What are the alternatives to FX orders?
There are several other foreign exchange solutions that are available to you at Moneycorp. These FX options include forward contracts, FX options and a range of zero-cost options. These are all effective forex option trading strategies that have allowed our clients to save substantial sums of money and reduce their business operating expenses.
Types of zero-cost options we offer
Collar options are hedging strategies that you can use to manage your exchange rate risk in the currency markets by limiting your exposure to fluctuations that occur within a certain range.
You receive protection from collar options if the rate of exchange is lower than the worst-case rate stipulated in your contract. If, on the other hand, the rate of exchange is better than the best-case rate that was specified, you have an obligation to deal at the best-case rate. If the rate of exchange falls between the two levels, you have the option of trading at the prevailing rate.
Participating Forward Contracts
Participating forwards are very similar to forward contracts, but with one key difference: they allow you to benefit from favourable moves in the currency markets that occur between the date of the contract and the date of the transaction.
Participating forwards require you to agree on a worst-case forex rate (the 'strike rate'). This means that you can exchange at the protected rate should the currency pair drift in an unfavourable direction; you can also participate in favourable movements for a percentage of the structure (this is usually 50%, but it can be tailored to your requirements).
& more than 20 other premium-free options
Call 0203 733 1022 to find out more about how other zero-cost FX options, such as knock-out options and extendable FX options, can help your business manage its exchange rate risk.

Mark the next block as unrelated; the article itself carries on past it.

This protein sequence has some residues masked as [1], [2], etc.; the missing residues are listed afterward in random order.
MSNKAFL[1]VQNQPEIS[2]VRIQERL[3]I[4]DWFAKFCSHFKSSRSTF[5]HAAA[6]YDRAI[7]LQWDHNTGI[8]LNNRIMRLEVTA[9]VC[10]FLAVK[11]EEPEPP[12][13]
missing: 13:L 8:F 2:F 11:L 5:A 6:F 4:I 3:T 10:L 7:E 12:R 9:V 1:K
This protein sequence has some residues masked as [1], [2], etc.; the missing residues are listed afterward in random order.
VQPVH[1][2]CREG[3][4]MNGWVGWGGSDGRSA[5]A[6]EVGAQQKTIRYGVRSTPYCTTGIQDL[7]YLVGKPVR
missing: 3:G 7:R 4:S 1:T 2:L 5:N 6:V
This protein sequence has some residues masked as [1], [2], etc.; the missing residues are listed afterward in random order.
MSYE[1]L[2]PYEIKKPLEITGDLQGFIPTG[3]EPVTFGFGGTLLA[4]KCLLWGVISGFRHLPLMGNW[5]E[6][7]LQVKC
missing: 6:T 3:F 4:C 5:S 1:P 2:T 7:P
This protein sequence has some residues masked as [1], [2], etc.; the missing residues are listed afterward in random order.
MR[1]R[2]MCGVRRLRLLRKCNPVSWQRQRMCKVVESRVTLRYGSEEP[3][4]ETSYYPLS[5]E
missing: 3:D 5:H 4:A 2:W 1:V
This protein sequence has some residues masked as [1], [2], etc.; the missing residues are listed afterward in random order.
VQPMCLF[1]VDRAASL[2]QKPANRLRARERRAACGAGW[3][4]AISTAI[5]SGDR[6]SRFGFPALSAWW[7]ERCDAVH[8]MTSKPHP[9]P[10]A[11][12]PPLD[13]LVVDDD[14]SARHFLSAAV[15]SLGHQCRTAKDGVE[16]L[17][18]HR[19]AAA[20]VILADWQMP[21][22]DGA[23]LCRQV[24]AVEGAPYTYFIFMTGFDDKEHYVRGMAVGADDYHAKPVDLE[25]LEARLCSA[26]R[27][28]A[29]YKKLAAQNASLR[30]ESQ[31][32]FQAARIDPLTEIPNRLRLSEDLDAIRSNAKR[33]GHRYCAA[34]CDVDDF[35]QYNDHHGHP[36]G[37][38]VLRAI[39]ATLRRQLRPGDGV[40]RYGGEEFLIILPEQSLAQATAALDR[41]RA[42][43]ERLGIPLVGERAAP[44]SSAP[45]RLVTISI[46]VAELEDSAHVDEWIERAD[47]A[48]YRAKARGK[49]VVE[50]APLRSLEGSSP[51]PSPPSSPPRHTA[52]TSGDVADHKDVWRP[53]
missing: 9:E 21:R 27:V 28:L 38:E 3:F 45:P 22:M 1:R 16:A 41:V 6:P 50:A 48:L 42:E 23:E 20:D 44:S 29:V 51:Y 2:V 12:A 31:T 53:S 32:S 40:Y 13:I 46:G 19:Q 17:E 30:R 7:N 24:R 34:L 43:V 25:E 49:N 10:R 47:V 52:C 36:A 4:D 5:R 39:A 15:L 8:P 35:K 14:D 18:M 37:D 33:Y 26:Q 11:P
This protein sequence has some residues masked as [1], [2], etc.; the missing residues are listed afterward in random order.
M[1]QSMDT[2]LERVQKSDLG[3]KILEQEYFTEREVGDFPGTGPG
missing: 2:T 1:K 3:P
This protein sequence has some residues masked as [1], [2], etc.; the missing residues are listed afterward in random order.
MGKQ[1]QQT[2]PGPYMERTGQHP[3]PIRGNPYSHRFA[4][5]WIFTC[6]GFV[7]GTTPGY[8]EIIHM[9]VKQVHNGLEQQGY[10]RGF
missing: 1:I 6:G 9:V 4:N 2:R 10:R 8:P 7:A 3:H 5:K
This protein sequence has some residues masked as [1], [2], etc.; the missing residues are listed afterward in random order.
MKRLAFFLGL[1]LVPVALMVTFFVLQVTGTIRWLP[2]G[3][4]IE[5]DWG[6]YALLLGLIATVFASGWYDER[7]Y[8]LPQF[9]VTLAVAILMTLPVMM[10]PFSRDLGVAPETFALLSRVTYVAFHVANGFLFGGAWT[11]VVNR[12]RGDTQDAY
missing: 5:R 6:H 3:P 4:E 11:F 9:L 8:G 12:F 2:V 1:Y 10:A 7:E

Please be advised that our Options products may not be appropriate for all prospective clients.
Find out how to limit the foreign currency exposure of your business with our brochure.
What are the benefits of FX options?
Options can provide a degree of reassurance and certainty in times marked by volatile currency movements, political uncertainty and difficult global trading conditions. As such, you should consider incorporating them into your business’s FX hedging strategy.
Why use options instead of forwards?
Options and forward contracts are both powerful risk management tools that can be used to deliver a guaranteed price. Unlike forward, however, options can also benefit you if the market has turned in your favour by the time that the expiry date arrives. Options can also be structured in such a way that there is no immediate up-front cost, and they can be tailored to meet your specific business needs.
How much does an FX option cost?
While vanilla options require that a premium be paid, many FX options can be structured with zero up-front cost. This premium varies in amount, and the price that you pay will depend upon how long you wish to hold the option, your strike rate and the volatility of the currency that you would like to exchange. Our Moneycorp experts can help you identify the costs and risks that are associated with an FX option for your business.
As well as foreign exchange options, we can also provide a range of FX solutions that can meet the unique needs of your business.